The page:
Local Jewish camps offer hint of optimism during recession

In times of recession, no one is a happy camper — well, almost no one.

Despite the harrowing financial and job losses of recent times, at least one industry doesn’t seem to be experiencing the slowdown seen by most other businesses. Jewish camps might be one of the few recession-proof areas of the economy because people still have to provide care for their children.

“When people have to work, their kids need to be somewhere during school vacations,” says Deborah Pinsky, the executive director of the Peninsula Jewish Community Center.

Despite the muddy economic waters that threaten to deepen into a deluge, local Bay Area overnight and day camps have not experienced a precipitous drop-off in enrollment. In fact, this December, the Peninsula JCC’s two-week winter session day camp had higher enrollment than last year.

But while enrollment may be up, requests for scholarships are also rising.

It has long been a priority for Jewish organizations that run camps to offer scholarships to anyone in need. But with increasing aid requests and a challenging fundraising environment, the biggest struggle facing Jewish camps is sticking to their values of inclusiveness.

“Last year 25 percent of campers received scholarships, and this year we anticipate that number will rise to 35 percent. We’re working very hard to raise as much money as we can to make sure every kid can go to camp,” says Adam Weisberg, executive director of Camp Tawonga, a Jewish overnight camp near Yosemite.


Campers participate in a tug-of-war at the Peninsula Jewish Community Center’s summer camp in 2008.

At Camp Kee Tov, associated with Berkeley’s Congregation Beth El, camp director Adam Ganes says that he is anticipating more demand for financial aid, but that the camp has seen an increase in donations.


Ganes is pointing families interested in camperships (camp scholarships) to the Jewish Federation of the Greater East Bay, as well as to the East Bay Regional Park District, which gives campership vouchers.

Jewish camps are also adding value to their services by keeping session prices low and offering parents more for their money.

The Oshman Family JCC in Palo Alto has created new camp programs such as performing arts, television and movie production, construction and engineering, and chess. They have increased the camp director’s hours from part time to full time and spent extra energy and funds on revamping the camp schedule. The JCC saw a boost in winter camp enrollment, which doubled to 115 campers this year, compared with only 60 last year.

Camp Kehillah at the Osher Marin JCC in San Rafael is also offering more specialty camps, which are shorter than regular camp sessions.

“I think a lot of people will have to stay home this summer and do ‘staycationing,’ ” says Debbie Tuttle, youth and team program director at the JCC. “We’ve had to diversify our camp offerings so more people can come.”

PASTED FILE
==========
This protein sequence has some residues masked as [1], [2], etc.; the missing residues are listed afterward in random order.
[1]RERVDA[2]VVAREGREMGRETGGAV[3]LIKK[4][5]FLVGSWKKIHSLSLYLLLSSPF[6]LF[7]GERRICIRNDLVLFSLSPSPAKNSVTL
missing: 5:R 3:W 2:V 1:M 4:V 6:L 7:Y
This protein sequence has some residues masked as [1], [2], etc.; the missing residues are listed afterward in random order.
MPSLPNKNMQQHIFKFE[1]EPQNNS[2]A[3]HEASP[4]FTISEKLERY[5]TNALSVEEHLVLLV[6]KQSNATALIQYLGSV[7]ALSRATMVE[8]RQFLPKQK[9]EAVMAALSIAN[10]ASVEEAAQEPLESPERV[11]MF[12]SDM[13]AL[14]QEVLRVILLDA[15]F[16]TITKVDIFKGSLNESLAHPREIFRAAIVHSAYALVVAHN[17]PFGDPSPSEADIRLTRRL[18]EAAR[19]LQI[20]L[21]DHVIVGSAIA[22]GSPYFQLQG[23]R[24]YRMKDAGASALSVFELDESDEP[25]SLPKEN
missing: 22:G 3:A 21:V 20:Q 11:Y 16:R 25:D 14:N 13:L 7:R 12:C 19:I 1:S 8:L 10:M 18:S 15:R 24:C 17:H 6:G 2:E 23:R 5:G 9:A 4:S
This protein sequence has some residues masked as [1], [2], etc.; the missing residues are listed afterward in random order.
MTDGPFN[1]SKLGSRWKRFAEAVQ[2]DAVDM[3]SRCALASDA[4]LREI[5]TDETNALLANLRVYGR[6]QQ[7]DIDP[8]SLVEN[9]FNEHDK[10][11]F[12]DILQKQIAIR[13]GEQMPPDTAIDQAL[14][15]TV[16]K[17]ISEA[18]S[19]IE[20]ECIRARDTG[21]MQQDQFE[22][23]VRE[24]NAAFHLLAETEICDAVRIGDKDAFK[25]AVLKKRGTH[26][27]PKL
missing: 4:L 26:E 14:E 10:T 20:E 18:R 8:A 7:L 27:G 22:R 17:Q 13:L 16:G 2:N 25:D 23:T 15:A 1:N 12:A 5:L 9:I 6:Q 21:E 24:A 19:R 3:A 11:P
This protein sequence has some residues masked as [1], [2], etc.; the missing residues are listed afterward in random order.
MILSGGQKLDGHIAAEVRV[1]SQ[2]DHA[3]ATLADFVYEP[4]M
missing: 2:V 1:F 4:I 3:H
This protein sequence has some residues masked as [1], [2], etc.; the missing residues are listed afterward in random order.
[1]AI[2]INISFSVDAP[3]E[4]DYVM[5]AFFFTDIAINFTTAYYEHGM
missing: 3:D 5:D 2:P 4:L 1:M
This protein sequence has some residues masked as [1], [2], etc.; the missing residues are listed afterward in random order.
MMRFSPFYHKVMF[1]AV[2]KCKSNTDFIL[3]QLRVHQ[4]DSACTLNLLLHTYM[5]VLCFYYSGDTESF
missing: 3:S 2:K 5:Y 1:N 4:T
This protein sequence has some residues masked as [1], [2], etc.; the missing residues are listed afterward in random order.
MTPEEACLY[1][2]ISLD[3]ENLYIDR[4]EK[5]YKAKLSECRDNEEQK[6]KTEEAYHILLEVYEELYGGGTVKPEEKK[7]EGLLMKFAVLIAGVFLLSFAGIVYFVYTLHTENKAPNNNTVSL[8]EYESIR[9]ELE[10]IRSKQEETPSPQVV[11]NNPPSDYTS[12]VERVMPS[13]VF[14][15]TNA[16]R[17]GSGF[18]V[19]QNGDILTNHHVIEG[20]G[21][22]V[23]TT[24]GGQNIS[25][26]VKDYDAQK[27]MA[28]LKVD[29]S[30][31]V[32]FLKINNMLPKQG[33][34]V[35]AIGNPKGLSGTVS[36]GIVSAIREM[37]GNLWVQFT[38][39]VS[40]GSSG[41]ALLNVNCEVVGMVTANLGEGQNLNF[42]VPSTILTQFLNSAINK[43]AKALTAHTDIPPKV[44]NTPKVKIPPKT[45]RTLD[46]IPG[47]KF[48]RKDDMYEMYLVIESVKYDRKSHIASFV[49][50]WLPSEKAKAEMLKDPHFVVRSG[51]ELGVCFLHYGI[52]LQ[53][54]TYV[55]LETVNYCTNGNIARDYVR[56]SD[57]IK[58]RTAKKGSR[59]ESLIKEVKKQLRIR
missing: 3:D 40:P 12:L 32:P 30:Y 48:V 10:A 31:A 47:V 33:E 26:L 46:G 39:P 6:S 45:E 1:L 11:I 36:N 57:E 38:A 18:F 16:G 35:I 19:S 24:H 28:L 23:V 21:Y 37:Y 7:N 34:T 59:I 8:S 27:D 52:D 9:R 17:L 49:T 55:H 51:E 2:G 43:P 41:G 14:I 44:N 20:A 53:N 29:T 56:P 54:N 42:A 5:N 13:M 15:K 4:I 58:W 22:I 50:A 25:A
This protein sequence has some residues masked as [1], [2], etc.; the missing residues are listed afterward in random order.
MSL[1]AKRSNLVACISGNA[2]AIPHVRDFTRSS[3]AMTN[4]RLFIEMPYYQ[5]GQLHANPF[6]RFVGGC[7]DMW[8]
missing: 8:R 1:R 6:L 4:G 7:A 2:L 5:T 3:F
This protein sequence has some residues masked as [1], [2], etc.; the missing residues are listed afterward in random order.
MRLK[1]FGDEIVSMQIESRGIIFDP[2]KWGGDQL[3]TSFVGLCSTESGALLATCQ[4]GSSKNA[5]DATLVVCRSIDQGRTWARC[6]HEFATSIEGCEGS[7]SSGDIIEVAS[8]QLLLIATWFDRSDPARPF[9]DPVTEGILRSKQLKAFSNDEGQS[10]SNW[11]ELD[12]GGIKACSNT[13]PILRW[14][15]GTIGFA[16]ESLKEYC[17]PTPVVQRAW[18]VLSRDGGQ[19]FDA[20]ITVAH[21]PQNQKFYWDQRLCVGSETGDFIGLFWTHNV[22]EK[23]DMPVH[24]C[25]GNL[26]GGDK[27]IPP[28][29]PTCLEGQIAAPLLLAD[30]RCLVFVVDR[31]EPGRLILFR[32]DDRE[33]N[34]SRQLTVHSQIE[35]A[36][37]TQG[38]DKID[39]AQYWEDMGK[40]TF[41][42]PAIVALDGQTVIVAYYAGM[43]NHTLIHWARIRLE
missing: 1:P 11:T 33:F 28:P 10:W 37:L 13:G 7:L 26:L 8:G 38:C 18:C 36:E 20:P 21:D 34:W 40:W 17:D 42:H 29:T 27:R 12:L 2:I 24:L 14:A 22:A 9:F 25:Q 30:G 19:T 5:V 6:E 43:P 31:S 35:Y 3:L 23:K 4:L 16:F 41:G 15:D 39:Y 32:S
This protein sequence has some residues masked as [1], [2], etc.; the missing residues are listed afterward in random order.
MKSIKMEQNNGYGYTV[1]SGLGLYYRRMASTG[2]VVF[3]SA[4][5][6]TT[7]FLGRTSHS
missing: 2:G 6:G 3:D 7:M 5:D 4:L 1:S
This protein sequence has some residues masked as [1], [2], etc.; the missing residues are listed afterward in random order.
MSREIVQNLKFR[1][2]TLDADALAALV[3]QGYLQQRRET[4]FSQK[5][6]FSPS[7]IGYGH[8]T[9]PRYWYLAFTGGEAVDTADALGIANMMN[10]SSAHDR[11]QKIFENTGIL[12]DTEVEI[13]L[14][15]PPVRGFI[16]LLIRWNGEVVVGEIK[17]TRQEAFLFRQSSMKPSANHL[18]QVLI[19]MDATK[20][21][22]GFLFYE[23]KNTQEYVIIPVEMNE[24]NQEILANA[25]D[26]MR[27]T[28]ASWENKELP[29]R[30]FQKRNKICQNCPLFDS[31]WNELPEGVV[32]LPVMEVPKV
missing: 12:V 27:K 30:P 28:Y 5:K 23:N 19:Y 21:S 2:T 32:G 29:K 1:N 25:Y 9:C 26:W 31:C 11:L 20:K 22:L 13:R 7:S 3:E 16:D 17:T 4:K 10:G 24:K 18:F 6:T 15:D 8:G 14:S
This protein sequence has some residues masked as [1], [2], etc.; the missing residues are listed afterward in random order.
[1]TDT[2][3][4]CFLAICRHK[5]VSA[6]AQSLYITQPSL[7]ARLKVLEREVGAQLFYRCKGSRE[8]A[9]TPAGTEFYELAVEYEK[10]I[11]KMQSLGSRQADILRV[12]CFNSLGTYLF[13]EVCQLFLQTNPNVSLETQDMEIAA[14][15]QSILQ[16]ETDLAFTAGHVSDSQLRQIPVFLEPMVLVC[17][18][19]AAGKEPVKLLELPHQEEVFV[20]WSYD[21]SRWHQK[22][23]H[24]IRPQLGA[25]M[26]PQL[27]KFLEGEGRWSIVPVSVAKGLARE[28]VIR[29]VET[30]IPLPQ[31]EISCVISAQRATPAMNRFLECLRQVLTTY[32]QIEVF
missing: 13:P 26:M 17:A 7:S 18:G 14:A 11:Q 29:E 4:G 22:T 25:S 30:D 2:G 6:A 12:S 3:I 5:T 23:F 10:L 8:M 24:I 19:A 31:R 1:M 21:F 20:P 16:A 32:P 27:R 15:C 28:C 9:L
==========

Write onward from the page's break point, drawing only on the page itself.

Tuttle notes that last year the camp saw a “huge increase” in requests for financial aid, which is given by the JCC and the S.F.-based Bureau of Jewish Education, and she expects there to be even more this year.

The Addison-Penzak JCC in Los Gatos is trying to bolster summer camp enrollment by concentrating its efforts on keeping JCC membership attrition low, says youth director Andrew Mendes.

Free family member events, such as the recent Chanukahpalooza, are intended to add extra value to JCC membership. Another event is planned for the spring.

“Because a majority of our members enroll their kids in our camp, we want to make sure our members are happy,” says Mendes.

Some camps are also offering financial incentives, like Camp Kehillah, which is offering a multisession discount for those who register online.

The Addison-Penzak JCC is offering a tuition discount for members, as well as an early bird special for kids who enroll before Feb. 13. Last summer the JCC had more camp participants than the year before. This year it hopes to hold steady at 600 campers spread throughout the four two-week sessions.

While registration hasn’t yet started at most day camps, Weisberg reports that Tawonga’s sessions have begun to fill up.

While most camp directors say it is still too early to predict summer enrollment, a sense of cautious optimism pervades.

Last summer 700 campers attended Camp Kee Tov, and Ganes anticipates that number staying around the same.  “Being that it’s summer, people still need a place to send their kids,” he says. “We’re reasonably priced and have a good campership program. We’re still a lot less expensive than residential camps, so if there’s a shift in the market, there should still be campers.”

The Oshman Family JCC anticipates it will see an increase of enrollment for the summer session, according to chief program officer Karen Einbinder, and Tuttle of Camp Kehillah also expects enrollment to stay the same or increase.

Even in a flailing economy, religious and cultural values often trump financial concerns — which is why many families may choose camp over other luxuries.

“If you look at other discretionary spending in areas such travel, you see that it is significantly off,”  Weisberg says. “But people are still willing to invest in a Camp Tawonga experience, because the Jewish and bonding experiences their kids have in camp is important to them.”